Time Management: There are a couple tricks you can do to make the recipe easier. First, add the melted margarine to a spritzer so that you can spray each layer of phyllo instead of brushing it. Second, you can place the unbaked baklava in the refrigerator for an hour to tighten it so that it is easier to cut. Finally, if you are not quick at doing the phyllo layers, cover your phyllo with a barely damp towel so that it does not dry out.

Complementary Food and Drinks: Serve baklava with a strong cup of coffee.

Where to Shop: I prefer to use whole wheat phyllo, which I usually have to purchase at Sprouts or Whole Foods. If you can get the nuts and spices from bulk bins, you’ll save quite a bit of money. Vegan margarine can be found at the above mentioned stores as well as Trader Joe’s, Central Market, and Fresh & Easy. It’s even showing up in some conventional markets. For the rose water, you’ll probably have to go to a Middle Eastern or Asian market and if you can’t find it, just use plain water. Approximate cost per serving is $.75.

How It Works: Brushing each piece of phyllo crisps the phyllo as it bakes and also gives it a very rich taste as well as keeping it hydrated while you make the baklava. Sugar is added to the nut mix so that it caramelizes during the baking process, making the nut layer tight. Rose water is spritzed on these layers not only to add a subtle fragrance, but to help keep the sugar from burning. It’s sprinkled on the topmost layer so that it will slightly puff. The baklava is baked before the syrup is added so that the phyllo is a bit dry, which helps it absorb all the gooey liquid. You will find that the syrup is a bit runny, but that helps all the phyllo sheets absorb it by making sure there is enough liquid to penetrate to the bottom of the baklava. I cut my baklava before baking because I find it much easier to handle that way. Making baklava is a chore, but with the amount that you get, it’s well worth it, especially if you use fresh ingredients like vanilla bean. The taste is complex and decadent!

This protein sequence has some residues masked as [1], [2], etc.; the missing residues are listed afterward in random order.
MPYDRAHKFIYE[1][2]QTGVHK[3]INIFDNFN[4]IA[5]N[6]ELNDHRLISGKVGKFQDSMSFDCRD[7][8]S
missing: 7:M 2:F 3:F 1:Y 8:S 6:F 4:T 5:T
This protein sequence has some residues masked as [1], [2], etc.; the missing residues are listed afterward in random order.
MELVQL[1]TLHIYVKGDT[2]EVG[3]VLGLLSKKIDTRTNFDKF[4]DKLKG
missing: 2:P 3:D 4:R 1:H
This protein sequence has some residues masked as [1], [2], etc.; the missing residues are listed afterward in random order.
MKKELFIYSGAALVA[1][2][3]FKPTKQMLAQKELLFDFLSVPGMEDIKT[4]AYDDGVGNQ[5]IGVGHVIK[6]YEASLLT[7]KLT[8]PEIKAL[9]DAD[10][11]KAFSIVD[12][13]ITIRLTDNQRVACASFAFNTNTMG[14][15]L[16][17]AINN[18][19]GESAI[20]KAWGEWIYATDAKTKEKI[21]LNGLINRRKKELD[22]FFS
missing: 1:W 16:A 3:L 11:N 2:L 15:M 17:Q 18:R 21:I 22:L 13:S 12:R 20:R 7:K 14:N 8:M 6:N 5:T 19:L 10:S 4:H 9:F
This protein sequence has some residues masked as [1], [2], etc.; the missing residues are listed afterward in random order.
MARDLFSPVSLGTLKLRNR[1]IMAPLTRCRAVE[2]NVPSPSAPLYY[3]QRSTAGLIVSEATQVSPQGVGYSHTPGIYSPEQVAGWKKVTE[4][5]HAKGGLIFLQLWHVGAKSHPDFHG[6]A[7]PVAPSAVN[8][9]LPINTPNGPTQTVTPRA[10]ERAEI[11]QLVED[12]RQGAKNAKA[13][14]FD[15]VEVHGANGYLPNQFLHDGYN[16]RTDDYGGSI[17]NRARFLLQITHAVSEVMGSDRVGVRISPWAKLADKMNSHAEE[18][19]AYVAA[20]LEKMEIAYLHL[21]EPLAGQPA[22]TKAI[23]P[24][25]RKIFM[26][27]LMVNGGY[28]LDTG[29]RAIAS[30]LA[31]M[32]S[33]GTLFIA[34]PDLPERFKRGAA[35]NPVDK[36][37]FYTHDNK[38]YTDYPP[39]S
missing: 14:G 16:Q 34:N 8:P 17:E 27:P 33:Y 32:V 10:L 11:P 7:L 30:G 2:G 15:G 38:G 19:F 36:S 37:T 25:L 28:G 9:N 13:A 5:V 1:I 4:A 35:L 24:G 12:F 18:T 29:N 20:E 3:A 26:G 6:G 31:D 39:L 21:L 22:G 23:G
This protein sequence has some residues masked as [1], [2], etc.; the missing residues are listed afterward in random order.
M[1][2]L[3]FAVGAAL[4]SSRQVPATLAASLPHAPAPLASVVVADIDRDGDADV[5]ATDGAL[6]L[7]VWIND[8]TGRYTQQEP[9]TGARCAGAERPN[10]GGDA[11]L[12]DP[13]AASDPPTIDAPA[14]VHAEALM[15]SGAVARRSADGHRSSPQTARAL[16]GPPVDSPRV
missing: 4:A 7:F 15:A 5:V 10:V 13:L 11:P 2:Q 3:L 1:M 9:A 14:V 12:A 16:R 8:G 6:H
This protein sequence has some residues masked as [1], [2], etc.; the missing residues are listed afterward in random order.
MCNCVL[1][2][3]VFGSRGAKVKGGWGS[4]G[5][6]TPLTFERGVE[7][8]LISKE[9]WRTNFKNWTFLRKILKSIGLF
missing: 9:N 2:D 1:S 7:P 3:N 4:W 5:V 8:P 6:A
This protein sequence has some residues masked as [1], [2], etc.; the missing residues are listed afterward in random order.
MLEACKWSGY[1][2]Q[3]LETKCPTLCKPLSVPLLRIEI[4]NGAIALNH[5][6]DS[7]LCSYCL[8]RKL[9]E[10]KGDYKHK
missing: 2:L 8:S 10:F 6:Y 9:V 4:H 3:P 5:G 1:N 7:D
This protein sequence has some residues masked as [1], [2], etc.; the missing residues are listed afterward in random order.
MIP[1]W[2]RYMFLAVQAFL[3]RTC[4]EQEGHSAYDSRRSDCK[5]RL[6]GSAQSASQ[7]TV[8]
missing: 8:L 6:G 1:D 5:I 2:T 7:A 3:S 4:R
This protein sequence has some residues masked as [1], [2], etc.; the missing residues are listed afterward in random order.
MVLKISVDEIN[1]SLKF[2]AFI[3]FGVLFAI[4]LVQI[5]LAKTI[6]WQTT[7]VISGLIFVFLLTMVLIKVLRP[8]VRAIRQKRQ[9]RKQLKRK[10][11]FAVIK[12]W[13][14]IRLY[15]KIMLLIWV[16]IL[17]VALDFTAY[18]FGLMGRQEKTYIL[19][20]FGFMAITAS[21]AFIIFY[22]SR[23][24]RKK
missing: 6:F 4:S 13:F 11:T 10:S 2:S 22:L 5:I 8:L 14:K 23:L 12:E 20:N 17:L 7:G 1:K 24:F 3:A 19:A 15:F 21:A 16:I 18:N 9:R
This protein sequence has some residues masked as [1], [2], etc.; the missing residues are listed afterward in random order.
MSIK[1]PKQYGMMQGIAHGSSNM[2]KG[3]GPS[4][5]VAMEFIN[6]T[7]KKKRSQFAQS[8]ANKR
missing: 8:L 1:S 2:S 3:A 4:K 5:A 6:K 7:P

Recipe Courtesy of Manly Man Jason Wyrick, the executive Chef and publisher of The Vegan Culinary Experience: The world’s only vegan culinary magazine.   Check it out for the most unbelievable recipes you’ve ever drooled over.

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Readers Comments (7)

  1. Katie says:

    WOW YUM!

    New SAHALE SNACKS giveaway, music, food + fitness –

    Happy TUESDAY!


  2. April Oh says:

    MMMMmmm…thanks for this! I loooove Baklava but haven’t had it in years because it’s always laden with butter and honey. It doesn’t seem so hard to make myself, thanks to this recipe, and I love that I can make it whole wheat, too! :)
    (And, I just subscribed to the Vegan Culinary Experience!)

  3. Chastity says:

    They sell a ton of baklava in my city and NONE of it is vegan so I am left averting my eyes. But no more.


  4. I’ve been meaning to make some baklava for a while – this is a great recipe :)